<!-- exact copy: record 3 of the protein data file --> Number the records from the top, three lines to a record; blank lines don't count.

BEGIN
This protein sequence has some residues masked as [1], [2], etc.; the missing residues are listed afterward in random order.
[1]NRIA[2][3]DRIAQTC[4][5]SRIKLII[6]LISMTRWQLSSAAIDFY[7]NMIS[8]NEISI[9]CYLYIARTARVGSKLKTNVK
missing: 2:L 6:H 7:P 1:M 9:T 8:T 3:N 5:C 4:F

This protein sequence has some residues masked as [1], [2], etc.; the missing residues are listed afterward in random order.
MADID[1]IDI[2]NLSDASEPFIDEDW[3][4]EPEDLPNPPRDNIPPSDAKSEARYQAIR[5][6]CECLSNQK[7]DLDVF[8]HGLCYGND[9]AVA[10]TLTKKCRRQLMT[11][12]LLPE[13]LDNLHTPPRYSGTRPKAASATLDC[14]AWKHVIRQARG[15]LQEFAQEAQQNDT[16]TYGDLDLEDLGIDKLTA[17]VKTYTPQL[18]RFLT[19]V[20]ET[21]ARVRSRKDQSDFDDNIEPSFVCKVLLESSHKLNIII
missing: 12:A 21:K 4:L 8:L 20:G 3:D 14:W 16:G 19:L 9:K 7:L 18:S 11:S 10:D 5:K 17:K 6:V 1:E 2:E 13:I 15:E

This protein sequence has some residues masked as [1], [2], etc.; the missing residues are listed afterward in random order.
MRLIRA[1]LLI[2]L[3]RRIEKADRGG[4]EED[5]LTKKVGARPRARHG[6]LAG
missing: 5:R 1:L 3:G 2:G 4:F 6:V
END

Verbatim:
This protein sequence has some residues masked as [1], [2], etc.; the missing residues are listed afterward in random order.
MRLIRA[1]LLI[2]L[3]RRIEKADRGG[4]EED[5]LTKKVGARPRARHG[6]LAG
missing: 5:R 1:L 3:G 2:G 4:F 6:V